No: if△L, and,

Undecided: when none of the above holds.

Example 2. The answer forNOTpromising(mare crisium) isYes because, from Example 1, the answer for∼promising(mare crisium) is Yes. Likewise the an-swer for NOTpromising(mare serenitatis) is No. In the same line of thought, the answer for NOTdangerous(mare serenitatis) is Yes but the answer for the complex expressionNOTdangerous(mare crisium) isUndecided.

Definition 4 (Warrant for conjunction).The complex expressionP AND Q is warranted, that is△(P AND Q), if and only if both△P and△Q. The answer for a query P ANDQ will be:

Yes: when both△P and△Q;

No: whenever△(NOTP)or△(NOTQ), and

Undecided: when none of the above holds.

We first present a very simple example to show how the definition works:

Example 3. Consider the programP ={(a−≺b), b,(c−≺d), d}. In this program there is a warranted argument for the literalaand a waranted argument for the literal c, namely: h{a−≺b}, aiandh{c−≺d}, ci. Therefore the complex formula aANDc is warranted, that is△(aANDc).

Example 4. Recalling Example 1, the answer for the query “promising(mare serenitatis)” isYesand the answer for “∼dangerous(mare serenitatis)” is alsoYes. Therefore

the answer for

(7)

isYes. When we consider the status of warrant of

promising(mare crisium)AND NOTdangerous(mare crisium)

we can determine that it is No because △(NOTpromising(mare crisium)). In the case of

promising(utopia planitia)AND NOTdangerous(utopia planitia)

the answer isUndecided.

Definition 5 (Warrant for disjunction). The complex expression P ORQ is warranted, that is △(P ORQ), if and only if △P or △Q. The answer for a query P ORQwill be:

Yes: whenever△P or△Q;

No: whenever both△(NOTP)and△(NOTQ), and

Undecided: when none of the above holds.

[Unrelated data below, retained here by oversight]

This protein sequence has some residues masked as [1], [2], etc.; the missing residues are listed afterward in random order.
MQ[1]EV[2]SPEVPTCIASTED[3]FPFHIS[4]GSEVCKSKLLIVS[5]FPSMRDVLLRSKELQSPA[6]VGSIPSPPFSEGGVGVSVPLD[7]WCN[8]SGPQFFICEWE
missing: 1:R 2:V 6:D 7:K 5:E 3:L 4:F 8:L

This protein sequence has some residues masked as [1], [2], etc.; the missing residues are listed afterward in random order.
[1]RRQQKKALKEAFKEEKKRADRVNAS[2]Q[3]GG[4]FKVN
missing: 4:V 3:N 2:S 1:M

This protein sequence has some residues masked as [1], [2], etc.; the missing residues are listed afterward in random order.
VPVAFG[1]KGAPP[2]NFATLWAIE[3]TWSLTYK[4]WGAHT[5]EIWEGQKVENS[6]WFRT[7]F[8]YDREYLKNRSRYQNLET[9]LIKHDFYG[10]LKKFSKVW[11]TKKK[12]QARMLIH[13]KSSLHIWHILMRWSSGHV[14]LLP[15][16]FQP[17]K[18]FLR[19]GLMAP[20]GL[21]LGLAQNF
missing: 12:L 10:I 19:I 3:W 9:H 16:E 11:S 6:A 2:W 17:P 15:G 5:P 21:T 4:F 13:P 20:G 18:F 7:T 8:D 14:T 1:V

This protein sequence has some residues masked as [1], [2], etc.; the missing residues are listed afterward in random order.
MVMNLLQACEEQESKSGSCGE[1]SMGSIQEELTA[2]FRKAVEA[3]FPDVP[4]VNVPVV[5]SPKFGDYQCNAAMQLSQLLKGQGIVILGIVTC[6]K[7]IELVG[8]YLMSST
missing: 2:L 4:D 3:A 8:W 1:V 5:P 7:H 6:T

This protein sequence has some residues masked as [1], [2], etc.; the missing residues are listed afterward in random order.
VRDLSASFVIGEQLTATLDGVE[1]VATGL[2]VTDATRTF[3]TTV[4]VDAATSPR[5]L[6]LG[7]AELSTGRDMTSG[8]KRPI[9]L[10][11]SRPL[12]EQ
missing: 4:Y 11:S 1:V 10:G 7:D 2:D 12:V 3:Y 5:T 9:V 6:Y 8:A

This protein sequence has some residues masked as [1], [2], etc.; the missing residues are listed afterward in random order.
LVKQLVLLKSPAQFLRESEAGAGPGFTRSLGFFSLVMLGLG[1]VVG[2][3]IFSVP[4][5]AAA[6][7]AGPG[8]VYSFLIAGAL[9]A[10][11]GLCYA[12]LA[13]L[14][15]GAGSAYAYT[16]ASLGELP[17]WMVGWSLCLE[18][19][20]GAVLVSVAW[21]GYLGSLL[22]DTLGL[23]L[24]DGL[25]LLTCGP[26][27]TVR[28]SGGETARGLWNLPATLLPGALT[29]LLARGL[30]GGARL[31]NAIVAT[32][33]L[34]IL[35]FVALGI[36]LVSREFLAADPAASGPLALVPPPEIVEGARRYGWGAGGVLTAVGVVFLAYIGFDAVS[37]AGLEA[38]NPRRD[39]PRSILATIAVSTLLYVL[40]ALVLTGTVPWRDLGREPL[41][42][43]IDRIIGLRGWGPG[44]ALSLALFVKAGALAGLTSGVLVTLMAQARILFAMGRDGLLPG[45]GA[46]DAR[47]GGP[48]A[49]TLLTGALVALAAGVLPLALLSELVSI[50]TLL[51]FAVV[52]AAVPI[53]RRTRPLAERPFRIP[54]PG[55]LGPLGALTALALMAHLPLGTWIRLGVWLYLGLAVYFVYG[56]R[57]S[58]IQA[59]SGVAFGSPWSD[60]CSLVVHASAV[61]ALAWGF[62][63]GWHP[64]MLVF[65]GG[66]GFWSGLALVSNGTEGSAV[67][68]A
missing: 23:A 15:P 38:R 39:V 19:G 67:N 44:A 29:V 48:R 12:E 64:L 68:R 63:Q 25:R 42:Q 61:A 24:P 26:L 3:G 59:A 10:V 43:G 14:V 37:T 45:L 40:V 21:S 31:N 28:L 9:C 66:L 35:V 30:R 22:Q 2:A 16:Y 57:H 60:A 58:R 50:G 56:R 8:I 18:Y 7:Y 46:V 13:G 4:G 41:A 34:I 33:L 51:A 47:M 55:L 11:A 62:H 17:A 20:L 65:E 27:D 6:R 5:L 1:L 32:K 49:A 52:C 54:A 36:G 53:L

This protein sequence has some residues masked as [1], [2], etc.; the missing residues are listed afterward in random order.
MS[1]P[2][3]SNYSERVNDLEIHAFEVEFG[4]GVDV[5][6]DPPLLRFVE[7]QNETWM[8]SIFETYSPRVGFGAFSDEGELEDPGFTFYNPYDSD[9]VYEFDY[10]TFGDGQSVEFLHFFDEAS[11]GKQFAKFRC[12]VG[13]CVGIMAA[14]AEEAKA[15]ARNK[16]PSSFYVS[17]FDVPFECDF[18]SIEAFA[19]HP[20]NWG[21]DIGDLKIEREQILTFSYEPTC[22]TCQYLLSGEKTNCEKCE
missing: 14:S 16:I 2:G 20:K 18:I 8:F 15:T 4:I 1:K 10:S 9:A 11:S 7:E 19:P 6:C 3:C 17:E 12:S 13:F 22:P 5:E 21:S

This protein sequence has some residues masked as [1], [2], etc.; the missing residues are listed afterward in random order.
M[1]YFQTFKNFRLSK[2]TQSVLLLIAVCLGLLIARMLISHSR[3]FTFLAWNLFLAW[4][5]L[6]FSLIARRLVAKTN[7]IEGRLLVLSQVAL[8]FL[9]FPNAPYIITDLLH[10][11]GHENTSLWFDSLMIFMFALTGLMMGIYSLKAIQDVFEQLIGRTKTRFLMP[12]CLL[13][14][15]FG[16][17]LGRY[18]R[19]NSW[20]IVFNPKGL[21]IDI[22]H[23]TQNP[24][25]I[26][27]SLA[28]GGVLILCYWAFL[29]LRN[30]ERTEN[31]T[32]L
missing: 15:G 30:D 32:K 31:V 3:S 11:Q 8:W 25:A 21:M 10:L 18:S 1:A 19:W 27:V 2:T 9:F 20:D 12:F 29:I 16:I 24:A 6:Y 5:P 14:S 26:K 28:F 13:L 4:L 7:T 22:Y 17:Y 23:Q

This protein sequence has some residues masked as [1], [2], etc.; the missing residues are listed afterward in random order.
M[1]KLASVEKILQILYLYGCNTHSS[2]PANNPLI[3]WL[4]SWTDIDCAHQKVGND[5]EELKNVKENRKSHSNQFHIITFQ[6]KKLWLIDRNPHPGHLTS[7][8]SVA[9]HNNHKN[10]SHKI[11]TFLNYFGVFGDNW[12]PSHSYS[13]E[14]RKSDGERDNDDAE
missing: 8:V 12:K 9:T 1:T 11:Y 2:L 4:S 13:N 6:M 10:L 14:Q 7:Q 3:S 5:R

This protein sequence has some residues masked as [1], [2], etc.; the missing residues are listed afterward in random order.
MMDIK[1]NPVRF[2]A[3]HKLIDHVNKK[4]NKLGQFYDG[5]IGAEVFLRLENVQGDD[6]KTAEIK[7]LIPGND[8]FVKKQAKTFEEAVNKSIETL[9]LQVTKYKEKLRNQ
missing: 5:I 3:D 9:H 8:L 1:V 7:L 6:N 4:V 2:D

Definition 6 (Warrant for implication). The complex expression P ⇒ Q is warranted, that is△(P ⇒ Q), if and only if the expression((NOTP)ORQ) is warranted.

Property 2. The answer for a queryP ⇒ Qwill be:

1. Yes: whenever △(NOTP) or△Q;

2. No: whenever both△P and△(NOTQ), and 3. Undecided: when none of the above holds.

Proof. The proof is based in the truth table for (NOTP)ORQand is based on cases:

P Q NOTP NOTQ (NOTP)ORQ

Yes Yes No No Yes

Yes No No Yes No

Yes Undecided No Undecided Undecided

No Yes Yes No Yes

No No Yes Yes Yes

No Undecided Yes Undecided Yes

Undecided Yes Undecided No Yes

Undecided No Undecided Yes Undecided Undecided Undecided Undecided Undecided Undecided

Notice that the answer is Yes in each row in which the value forNOTP or forQ is Yes; the answer is No in the only row where the value of bothP andNOTQ is Yes, and Undecided in the rest of the rows.

(8)

Definition 7 (Warrant for double implication). The complex expression P ⇐⇒ Qis warranted, that is △(P ⇐⇒ Q), if and only if it is the case that both △((P ⇒ Q)AND (Q P)).

Property 3. The answer for a queryP ⇐⇒ Qis one of:

– Yes: when either△P and△Q, or△(NOTP) and△(NOTQ);

– No: when either△P and△(NOTQ), or △(NOTP) and△Q.

– Undecided: when none of the above holds.

Proof. The proof, again, is based in the truth table for (P ⇒ Q)AND (Q P) and is based on cases:

P Q P ⇒ Q Q ⇒ P (P ⇒ Q)AND(Q ⇒ P)

Yes Yes Yes Yes Yes

Yes No No Yes No

Yes Undecided Undecided Yes Undecided

No Yes Yes No No

No No Yes Yes Yes

No Undecided Yes Undecided Undecided

Undecided Yes Yes Undecided Undecided

Undecided No Undecided Yes Undecided

Undecided Undecided Undecided Undecided Undecided

It is easy to check that the value is Yes whenever bothP and Qare Yes or No, resp.; the value is No if P is Yes andQ is No and viceversa, and the value is Undecided in the rest of the cases.

Two properties than can also be checked using the truth-table method are the following:

Property 4. If we have△(P ORQ) and△(NOTP) then we have△Q.

Property 5. If we have that △(P ⇒ Q) and △(Q ⇒ R) then we have that △(P ⇒ R).

Here we present a last property:

Property 6. It is never the case that△(P AND NOTP).

(9)

4

Related Work